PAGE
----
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Light at the Edge of the World:
Ethnobotanist and anthropologist Wade Davis has spent his career studying the world's remaining indigenous peoples, whose distinct cultures are being wiped out by the forces of globalization and modernization. Light at the Edge of the World: A Journey Through the Realm of Vanishing Cultures is a record of his extraordinary experiences in both photographs and text. Davis travels to Haiti to learn the secret of a drug that turns people into zombies, and ends up learning about the dynamic faith of Vodoun, with its belief in a reciprocal relationship between the living and the dead. He explores the plight of nomadic peoples like the Penan in Borneo, who are losing their forest homeland to invasive logging. The Ariaal and Rendille of Kenya, whose ability or unwillingness, respectively, to adapt their herding practices in the wake of drought, famine, and inter-ethnic war in neighbouring countries, are ensuring their own survival or their death. He traverses the length of the Andean Cordillera to locate the place of origin of the revered coca plant, and participates in one community's tradition of the annual running of the boundaries. He looks at the Tibetan people's resiliency and their determination to survive as a nation despite Chinese occupation.
From Davis's first, life-altering contact with an old Gitxsan man in the Spatsizi wilderness of northwestern British Columbia, through his adventures in far-flung lands, to his experiences hunting with the Inuit in the newly formed Canadian territory of Nunavut, Light at the Edge of the World charts the intellectual and spiritual making of a scientist passionately concerned about the fate of this planet's diverse cultures. It highlights just a handful of the indigenous peoples whose subtly complex world views, formed within and in response to their own, often harsh, geographies, reveal the expanses of the human imagination. The book rings a cautionary note about the evils and arrogance of modernity. As Davis quotes one of his mentors, David Maybury-Lewis, as saying: "Genocide, the physical extermination of a people, is universally condemned, but ethnocide, the destruction of a people's way of life, is not only not condemned when it comes to indigenous peoples. It is advocated as appropriate policy." But it also touches on the adaptability of these ancient peoples. In the example of Nunavut, where the indigenous people have been granted self-government, Davis indicates a road back from devastation.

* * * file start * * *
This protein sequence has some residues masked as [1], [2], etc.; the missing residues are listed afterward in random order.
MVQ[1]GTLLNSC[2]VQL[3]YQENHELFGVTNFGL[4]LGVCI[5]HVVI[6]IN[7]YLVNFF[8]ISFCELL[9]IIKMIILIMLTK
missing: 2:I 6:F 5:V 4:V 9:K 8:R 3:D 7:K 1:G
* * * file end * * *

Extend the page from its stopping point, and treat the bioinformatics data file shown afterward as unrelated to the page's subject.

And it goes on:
Intimate, breathtaking photographs animate the intelligent eloquence of Davis's essay. It is a testament to the author's own storytelling power that the reader of this book feels as if he or she were sitting around a campfire with the anthropologist, entranced by marvellous tales, as Davis once listened to the old Gitxsan. --Diana Kuprel [via]